Chris Turner, Managing Director of sensor specialist Faradite, takes a look at the technology of the future with some interesting predictions.
I believe there are three main pillars that will enable the future of the smart home accessories market: Communication and control, delivery of power and novel sensors/actuators.
We have smart watches, rings and phones that measure our vitals, but think of the possibilities if we had physical implants – our home’s ability to adapt to our mood with dynamic playlists/lighting moods would be huge.
In the future we will see a big swing from building – centric to personal-centric control. Think of your new BMW, it has pre-sets per driver based on the key, so it changes settings based on who is in the car. Imagine if your home could do the same, it would know that Zoe is in the living room and she is hot because she has just done a run, so it would reduce the temperature. When Gill enters, the blinds would open because it would know that she has just got up and needs natural daylight. This change in control methodology is enabled by a mixture of bio implants, wearables and AI.
All of this relies on connectivity both inside and outside the home. Communication is fundamentally the most important part of any smart home; today we have wireless and wired devices that are on local networks, Wi-Fi, Bluetooth meshes, KNX, Z-Wave, etc. These all connect back to a local base or communicate peer to peer.
But as security cryto technology gets better, we will have low bandwidth city-wide area wireless networks. Our devices will connect to these city-wide area networks instead of locally. We are already seeing this movement within the silo of smart cities. But in the future the communication ‘air gap’ between the city and the home will reduce and eventually be eliminated.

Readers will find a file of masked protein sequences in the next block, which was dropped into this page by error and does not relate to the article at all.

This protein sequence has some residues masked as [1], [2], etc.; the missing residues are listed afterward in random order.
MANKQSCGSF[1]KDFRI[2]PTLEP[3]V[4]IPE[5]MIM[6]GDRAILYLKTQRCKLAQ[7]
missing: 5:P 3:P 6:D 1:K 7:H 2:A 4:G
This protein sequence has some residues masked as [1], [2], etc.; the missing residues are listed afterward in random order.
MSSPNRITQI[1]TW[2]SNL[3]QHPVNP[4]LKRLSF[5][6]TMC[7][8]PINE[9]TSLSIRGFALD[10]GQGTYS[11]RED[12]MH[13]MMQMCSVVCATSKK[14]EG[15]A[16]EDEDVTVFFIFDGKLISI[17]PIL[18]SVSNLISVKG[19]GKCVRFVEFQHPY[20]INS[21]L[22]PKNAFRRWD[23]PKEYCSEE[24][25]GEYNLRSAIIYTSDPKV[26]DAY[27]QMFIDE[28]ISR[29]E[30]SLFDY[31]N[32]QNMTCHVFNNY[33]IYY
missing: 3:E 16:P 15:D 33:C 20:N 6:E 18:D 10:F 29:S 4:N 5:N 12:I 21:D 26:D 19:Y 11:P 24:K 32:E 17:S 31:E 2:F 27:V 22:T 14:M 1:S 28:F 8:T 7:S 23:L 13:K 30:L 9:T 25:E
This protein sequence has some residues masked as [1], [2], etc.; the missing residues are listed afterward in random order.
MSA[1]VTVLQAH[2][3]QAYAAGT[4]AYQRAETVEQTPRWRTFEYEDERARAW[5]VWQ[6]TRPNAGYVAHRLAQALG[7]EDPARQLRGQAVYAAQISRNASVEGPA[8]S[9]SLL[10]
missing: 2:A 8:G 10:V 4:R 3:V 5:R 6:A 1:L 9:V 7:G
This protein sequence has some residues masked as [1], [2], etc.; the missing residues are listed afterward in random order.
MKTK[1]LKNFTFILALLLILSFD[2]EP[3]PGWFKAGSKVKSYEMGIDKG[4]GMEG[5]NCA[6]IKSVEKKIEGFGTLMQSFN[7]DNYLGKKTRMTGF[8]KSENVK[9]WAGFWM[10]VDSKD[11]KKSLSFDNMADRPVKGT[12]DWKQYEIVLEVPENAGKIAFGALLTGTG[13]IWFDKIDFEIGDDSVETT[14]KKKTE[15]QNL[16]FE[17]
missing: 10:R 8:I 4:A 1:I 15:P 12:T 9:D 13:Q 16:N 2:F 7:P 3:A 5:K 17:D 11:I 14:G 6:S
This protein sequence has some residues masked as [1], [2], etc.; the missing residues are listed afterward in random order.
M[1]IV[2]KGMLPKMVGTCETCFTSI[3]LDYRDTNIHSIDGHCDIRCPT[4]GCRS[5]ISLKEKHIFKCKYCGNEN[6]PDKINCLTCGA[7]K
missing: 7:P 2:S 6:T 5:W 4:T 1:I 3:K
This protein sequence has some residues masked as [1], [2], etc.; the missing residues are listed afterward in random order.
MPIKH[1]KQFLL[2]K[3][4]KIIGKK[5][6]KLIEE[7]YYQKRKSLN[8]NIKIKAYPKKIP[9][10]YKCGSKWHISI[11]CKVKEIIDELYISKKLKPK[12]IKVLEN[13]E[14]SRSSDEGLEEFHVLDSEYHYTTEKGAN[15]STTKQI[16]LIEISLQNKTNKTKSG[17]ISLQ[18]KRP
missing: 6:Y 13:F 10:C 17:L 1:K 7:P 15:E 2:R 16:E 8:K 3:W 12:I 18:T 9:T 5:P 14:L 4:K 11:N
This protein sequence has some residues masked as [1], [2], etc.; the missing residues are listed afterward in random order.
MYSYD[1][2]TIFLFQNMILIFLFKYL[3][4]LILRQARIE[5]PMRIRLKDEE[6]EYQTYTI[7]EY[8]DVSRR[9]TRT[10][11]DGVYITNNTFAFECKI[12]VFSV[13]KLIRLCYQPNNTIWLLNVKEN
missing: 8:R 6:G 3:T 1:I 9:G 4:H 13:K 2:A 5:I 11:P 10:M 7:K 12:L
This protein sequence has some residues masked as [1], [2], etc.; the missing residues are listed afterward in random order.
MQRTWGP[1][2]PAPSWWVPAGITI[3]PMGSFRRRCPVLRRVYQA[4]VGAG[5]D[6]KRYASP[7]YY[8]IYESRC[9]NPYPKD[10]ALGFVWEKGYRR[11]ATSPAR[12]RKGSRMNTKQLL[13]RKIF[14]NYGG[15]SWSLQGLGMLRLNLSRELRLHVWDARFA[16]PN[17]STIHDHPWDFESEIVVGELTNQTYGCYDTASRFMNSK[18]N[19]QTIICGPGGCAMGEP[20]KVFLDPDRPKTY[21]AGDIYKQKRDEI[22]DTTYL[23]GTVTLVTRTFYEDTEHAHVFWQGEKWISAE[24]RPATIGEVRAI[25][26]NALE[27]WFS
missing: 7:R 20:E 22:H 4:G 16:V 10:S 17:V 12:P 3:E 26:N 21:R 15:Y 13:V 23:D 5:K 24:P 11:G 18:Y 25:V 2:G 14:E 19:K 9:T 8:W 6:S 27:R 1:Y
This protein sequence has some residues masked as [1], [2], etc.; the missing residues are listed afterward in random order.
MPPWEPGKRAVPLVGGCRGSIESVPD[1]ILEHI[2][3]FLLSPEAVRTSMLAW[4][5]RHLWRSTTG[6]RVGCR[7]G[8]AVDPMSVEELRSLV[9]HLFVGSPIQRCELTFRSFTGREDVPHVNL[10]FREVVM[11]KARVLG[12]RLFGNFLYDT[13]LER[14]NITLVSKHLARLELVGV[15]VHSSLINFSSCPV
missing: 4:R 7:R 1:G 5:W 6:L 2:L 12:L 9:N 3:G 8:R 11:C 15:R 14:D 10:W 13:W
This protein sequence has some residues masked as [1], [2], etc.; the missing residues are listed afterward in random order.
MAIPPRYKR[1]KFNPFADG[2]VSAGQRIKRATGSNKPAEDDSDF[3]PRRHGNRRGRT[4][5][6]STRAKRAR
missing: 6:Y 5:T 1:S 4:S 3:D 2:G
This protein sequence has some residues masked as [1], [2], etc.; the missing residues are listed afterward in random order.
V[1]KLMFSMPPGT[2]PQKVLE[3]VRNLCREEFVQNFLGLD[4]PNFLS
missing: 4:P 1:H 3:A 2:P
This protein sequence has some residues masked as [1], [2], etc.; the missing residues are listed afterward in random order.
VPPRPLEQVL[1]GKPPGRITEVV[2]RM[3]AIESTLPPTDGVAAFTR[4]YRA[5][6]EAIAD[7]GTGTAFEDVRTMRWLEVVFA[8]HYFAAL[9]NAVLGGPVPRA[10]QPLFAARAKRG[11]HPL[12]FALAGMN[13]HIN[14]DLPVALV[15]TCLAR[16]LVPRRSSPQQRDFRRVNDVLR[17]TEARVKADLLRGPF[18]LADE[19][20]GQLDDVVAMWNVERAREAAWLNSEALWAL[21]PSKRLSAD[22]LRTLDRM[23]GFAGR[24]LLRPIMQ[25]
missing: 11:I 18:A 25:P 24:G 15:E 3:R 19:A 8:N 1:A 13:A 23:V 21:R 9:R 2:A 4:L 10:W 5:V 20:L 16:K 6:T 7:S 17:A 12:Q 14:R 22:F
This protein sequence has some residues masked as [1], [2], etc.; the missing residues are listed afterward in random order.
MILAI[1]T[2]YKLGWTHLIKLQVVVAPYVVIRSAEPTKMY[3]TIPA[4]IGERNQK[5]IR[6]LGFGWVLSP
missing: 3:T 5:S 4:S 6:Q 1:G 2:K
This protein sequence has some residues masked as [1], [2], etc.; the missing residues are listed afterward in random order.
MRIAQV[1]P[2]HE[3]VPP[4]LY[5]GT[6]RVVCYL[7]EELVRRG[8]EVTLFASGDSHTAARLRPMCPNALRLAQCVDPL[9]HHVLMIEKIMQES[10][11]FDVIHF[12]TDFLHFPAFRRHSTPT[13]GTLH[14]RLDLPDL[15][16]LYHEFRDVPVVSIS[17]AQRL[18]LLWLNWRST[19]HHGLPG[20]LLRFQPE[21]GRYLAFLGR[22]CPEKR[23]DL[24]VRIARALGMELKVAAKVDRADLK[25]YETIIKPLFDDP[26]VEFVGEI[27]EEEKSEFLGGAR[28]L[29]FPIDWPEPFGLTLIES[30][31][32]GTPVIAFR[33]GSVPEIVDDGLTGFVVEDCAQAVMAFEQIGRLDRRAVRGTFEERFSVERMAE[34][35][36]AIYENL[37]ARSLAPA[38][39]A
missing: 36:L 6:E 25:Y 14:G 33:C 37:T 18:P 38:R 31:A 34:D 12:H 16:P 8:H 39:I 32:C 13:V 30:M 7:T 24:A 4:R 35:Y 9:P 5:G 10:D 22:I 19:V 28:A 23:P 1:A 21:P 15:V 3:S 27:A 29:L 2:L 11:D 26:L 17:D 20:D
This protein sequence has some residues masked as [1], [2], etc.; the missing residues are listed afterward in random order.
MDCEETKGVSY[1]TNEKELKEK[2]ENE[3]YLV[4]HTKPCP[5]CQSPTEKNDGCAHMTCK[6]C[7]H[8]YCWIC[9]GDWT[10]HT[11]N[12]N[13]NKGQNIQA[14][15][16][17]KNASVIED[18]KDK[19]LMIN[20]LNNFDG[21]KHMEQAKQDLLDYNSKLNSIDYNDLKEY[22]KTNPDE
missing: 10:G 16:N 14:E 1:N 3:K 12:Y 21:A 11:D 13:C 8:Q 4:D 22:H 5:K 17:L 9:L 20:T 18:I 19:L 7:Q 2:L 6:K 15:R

Also, as soon as homes are sharing their data with the city, then the city can start to offer services that will benefit the homeowner. For example, in Russian cities, homes are centrally heated by a local boiler station and it
can be optimised by knowing the total heating demand in the city leading to massive cost and environmental benefits.
Currently the size of wireless devices is limited by the size of practical power connectors or standard battery pack sizes. But the delivery of power is going to change.
Currently we have proximity wireless charging, but in the future, wireless midrange charging will become standard. This would work with a central charging hub per floor which would power the devices in its vicinity.
With the rise of micro super capacitors enabling batteries to be smaller, we will see small wireless devices that might not need charging. As a result of the devices being smaller, fixings are going to have to change, with more focus on novel adhesives for applying devices to surfaces as standard screws / springs become the limiting factor to form factor and design.
Today we have holograms, but what is the future of volumetric displays? Are we going to be able to touch and feel our displays and what opportunities does that propose?
There is also potential in smart fabrics, one application could be controlling the amount of light allowed into a room in a dynamic way linked directly to lux sensors, think of tuneable blinds. I can also envision a world where the
window treatment will be able to dynamically reflect heat based on the heating controls either calling for heat or cooling, further reducing our dependency on heating and air conditioning.
Within the next few years, I would be shocked if we did not see the introduction of Covid/ virus related sensor capability in domestic and commercial properties. This clearly has massive benefits to the residents and could become standard in all high-end residential homes. I also think we will see more focus on air quality sensors.
I also think that we are going to see the introduction of re-configurable spaces in domestic dwellings, especially in those with restricted space. As a result, we are going to need to think about how our AV, lighting, sensors etc are going to be able to adapt and re-position themselves as the function of the room changes.
Another technology that shows promise to enable re-configurable surfaces is smart dust, the minimisation of electronics to the level that it could be embedded into surfaces. This could lead to light emitting surfaces which could be configured to emit light in the correct places, or enable surfaces to be full of sensors that could measure the environment. The future is certainly going to be complex and the needs/ wants of consumers is currently going to push the bounds of what is possible.